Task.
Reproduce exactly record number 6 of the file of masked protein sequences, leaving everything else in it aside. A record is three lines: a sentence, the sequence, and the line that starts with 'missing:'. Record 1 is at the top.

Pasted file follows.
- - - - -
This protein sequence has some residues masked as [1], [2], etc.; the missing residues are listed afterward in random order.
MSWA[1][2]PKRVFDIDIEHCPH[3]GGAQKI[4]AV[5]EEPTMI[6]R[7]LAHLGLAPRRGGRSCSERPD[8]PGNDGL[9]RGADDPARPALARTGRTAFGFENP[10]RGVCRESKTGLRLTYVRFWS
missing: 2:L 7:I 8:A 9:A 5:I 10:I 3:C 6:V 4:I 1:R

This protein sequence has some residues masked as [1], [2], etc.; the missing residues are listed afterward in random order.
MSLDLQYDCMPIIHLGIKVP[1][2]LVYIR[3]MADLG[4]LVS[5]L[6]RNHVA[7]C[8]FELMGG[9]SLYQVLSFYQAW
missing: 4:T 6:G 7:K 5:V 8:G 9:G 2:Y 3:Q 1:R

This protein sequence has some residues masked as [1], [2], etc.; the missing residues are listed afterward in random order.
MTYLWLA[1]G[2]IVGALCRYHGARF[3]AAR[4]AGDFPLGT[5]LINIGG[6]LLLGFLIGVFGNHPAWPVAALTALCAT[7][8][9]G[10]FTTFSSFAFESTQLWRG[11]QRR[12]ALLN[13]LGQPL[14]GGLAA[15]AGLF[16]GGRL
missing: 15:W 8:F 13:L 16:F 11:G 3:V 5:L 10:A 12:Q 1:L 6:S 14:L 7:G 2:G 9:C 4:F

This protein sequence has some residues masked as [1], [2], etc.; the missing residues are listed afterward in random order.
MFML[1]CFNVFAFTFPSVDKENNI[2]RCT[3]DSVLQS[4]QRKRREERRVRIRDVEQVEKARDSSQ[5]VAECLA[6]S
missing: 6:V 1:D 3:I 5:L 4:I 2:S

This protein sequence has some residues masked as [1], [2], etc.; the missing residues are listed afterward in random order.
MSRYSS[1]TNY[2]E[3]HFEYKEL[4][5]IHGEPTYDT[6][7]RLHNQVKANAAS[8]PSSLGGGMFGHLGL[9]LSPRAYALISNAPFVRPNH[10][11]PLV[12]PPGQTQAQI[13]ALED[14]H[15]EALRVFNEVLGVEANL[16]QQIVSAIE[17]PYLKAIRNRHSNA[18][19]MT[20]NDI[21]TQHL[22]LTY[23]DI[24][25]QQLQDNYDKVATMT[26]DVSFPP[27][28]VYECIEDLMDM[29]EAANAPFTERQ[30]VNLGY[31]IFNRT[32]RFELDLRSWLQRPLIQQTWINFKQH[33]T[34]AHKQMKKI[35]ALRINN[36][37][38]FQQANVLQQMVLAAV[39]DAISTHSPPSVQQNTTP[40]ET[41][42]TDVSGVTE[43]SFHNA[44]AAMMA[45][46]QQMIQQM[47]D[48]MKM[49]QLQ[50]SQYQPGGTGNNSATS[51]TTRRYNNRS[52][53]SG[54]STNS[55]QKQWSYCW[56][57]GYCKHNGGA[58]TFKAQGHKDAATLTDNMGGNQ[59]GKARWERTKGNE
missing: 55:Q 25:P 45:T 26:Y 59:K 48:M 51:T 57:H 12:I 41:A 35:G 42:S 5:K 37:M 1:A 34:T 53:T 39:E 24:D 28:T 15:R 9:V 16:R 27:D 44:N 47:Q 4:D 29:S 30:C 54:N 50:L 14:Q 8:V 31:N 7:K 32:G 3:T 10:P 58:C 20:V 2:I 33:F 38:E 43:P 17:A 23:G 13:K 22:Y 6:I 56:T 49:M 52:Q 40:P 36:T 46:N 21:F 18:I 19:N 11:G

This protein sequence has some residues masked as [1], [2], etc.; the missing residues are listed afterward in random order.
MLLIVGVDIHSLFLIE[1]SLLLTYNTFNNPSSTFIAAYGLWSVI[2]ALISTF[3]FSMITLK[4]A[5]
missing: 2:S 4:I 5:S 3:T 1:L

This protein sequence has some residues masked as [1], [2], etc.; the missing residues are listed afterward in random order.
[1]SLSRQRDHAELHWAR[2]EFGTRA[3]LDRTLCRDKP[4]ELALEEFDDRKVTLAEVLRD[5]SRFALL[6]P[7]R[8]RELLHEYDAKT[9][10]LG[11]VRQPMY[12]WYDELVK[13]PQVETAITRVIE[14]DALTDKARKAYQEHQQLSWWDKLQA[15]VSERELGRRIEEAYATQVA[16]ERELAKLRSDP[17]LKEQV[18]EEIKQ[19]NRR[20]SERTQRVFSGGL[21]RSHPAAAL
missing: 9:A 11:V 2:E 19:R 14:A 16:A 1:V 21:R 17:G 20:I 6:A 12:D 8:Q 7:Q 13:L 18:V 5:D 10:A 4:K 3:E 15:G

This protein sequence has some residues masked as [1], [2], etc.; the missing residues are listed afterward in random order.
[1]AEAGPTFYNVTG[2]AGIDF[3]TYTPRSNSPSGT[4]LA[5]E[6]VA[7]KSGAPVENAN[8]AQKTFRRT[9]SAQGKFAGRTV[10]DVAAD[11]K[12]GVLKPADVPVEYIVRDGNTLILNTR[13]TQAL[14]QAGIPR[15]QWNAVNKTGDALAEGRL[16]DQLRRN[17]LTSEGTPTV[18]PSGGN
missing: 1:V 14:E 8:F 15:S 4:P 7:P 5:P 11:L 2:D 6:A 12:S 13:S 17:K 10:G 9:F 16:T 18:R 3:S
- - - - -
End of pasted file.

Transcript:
This protein sequence has some residues masked as [1], [2], etc.; the missing residues are listed afterward in random order.
MLLIVGVDIHSLFLIE[1]SLLLTYNTFNNPSSTFIAAYGLWSVI[2]ALISTF[3]FSMITLK[4]A[5]
missing: 2:S 4:I 5:S 3:T 1:L